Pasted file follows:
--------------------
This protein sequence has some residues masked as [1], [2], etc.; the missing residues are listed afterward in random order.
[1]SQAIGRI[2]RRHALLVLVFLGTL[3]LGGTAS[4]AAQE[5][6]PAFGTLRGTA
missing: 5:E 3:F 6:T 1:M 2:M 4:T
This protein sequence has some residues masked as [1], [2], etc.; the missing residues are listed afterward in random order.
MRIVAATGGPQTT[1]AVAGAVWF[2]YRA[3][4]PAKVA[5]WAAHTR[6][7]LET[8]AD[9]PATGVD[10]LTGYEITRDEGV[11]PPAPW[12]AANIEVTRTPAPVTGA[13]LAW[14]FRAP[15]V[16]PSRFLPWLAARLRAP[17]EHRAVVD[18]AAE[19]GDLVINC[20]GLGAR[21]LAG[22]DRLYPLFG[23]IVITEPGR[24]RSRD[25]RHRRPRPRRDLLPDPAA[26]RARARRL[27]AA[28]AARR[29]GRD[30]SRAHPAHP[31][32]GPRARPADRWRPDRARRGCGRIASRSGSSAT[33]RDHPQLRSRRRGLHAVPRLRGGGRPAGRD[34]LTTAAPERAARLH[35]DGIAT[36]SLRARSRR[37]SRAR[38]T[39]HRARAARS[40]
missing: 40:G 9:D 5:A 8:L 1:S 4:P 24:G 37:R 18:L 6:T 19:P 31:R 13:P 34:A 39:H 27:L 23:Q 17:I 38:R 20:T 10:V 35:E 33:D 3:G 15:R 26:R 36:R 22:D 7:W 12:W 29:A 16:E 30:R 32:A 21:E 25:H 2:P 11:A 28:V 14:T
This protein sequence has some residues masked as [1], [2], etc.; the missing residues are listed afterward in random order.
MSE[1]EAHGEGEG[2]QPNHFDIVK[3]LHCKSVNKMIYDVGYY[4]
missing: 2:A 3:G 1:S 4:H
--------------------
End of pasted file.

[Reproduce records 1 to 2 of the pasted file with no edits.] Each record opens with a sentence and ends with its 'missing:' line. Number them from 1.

This protein sequence has some residues masked as [1], [2], etc.; the missing residues are listed afterward in random order.
[1]SQAIGRI[2]RRHALLVLVFLGTL[3]LGGTAS[4]AAQE[5][6]PAFGTLRGTA
missing: 5:E 3:F 6:T 1:M 2:M 4:T
This protein sequence has some residues masked as [1], [2], etc.; the missing residues are listed afterward in random order.
MRIVAATGGPQTT[1]AVAGAVWF[2]YRA[3][4]PAKVA[5]WAAHTR[6][7]LET[8]AD[9]PATGVD[10]LTGYEITRDEGV[11]PPAPW[12]AANIEVTRTPAPVTGA[13]LAW[14]FRAP[15]V[16]PSRFLPWLAARLRAP[17]EHRAVVD[18]AAE[19]GDLVINC[20]GLGAR[21]LAG[22]DRLYPLFG[23]IVITEPGR[24]RSRD[25]RHRRPRPRRDLLPDPAA[26]RARARRL[27]AA[28]AARR[29]GRD[30]SRAHPAHP[31][32]GPRARPADRWRPDRARRGCGRIASRSGSSAT[33]RDHPQLRSRRRGLHAVPRLRGGGRPAGRD[34]LTTAAPERAARLH[35]DGIAT[36]SLRARSRR[37]SRAR[38]T[39]HRARAARS[40]
missing: 40:G 9:D 5:A 8:L 1:S 4:P 24:G 37:R 18:L 6:T 19:P 31:R 13:P 34:A 39:H 27:L 23:Q 17:I 38:R 20:T 10:V 35:E 33:D 3:G 15:R 26:R 36:R 22:D 7:W 12:W 29:A 16:E 30:R 32:A 21:E 25:H 2:P 11:A 28:V 14:T